The numeral 72 designates a platform having a pair of upstanding flanges 74 and 76 provided adjacent one end thereof. Tubular member 78 is secured to one side of platform 72 which is rotatably mounted on shaft 42. Platform 72 is maintained on shaft 42 by means of washer 80 and 82. Platform 72 is also provided with a pair of guide members 84 and 86 which extend from one end thereof as seen in FIG. 7. Guide member 84 is provided with a shoulder portion 88 as will be described in more detail hereinafter. Platform 72 is also provided with a spring-loaded locking lever 90 having a gripping portion 92 at one end thereof and a free end 94 at the other end thereof. Spring 96 yieldably urges the locking lever 90 to the left as viewed in FIG. 3 or beneath the horizontal portion of angle bracket 40. When the platform 72 is in the horizontal carrying position of FIGS. 2 and 6, the free end 94 of locking lever 90 prevents the platform 72 from being moved upwardly relative to the angle bracket 40. As seen in FIG. 2, when platform 72 is in the horizontal carrying position, the forward end of platform 72 rests on the angle bracket 40.
To load the wheelchair 98 on the carrier 10, the procedure is as follows. Assuming that the carrier 10 is in the position illustrated in FIG. 1, locking lever 92 is pulled rearwardly until the free end thereof disengages from angle bracket 40. Platform 72 is then pivotally moved upwardly until the members 84 and 86 are positioned beneath the handles 100 and 102 of the folded wheelchair. The wheelchair is then rolled toward the carrier until the handles 100 and 102 are positioned between the members 84 and 86. This is accomplished without lifting the wheelchair since the wheels are in ground engagement. The platform is then rotatably moved to the horizontal carrying position such as illustrated in FIG. 5. Rotation of the platform 72 causes the handle members 100 and 102 of the wheelchair to move downwardly relative to the members 84 and 86. When handle member 100 passes below shoulder 88, the handle member 100 moves forwardly, due to the construction of the wheelchair, and is positioned below the shoulder 88 which serves to maintain the wheelchair handles in position as illustrated in FIGS. 3 and 6. The wheelchair is rotated to the position of FIG. 6 and the forward or free end of the locking lever 92 is positioned beneath the angle bracket 40 to maintain the platform 72 in position. The wheels of the wheelchair rest on the platform 72 between the flanges 74 and 76.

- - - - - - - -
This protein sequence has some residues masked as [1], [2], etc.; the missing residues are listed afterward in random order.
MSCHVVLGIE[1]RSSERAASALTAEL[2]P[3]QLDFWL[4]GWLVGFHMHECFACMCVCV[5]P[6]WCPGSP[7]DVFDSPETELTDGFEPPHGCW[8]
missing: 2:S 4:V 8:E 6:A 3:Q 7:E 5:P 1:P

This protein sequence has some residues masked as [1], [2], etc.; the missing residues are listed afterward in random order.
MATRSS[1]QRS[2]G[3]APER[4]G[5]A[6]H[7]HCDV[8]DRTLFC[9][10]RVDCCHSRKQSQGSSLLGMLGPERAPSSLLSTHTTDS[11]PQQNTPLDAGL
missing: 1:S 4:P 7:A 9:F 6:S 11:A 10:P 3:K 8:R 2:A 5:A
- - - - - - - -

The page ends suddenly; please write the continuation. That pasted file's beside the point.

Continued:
Support 50 is then pivotally moved upwardly from its horizontal position to a vertical position. Member 66 is then vertically moved upwardly against the resiliency of the spring so that connector 54 may be slidably and rotatably moved relative to the post 50 so that the hook 62 may be engaged with a portion of the wheelchair. After the hook portion 62 has been so engaged, handle 60 is pulled forwardly to positively connect the hook element 62 to the wheelchair. Plunger member 66 is then lowered so that block member 68 frictionally engages the serrated portion of the connector 54.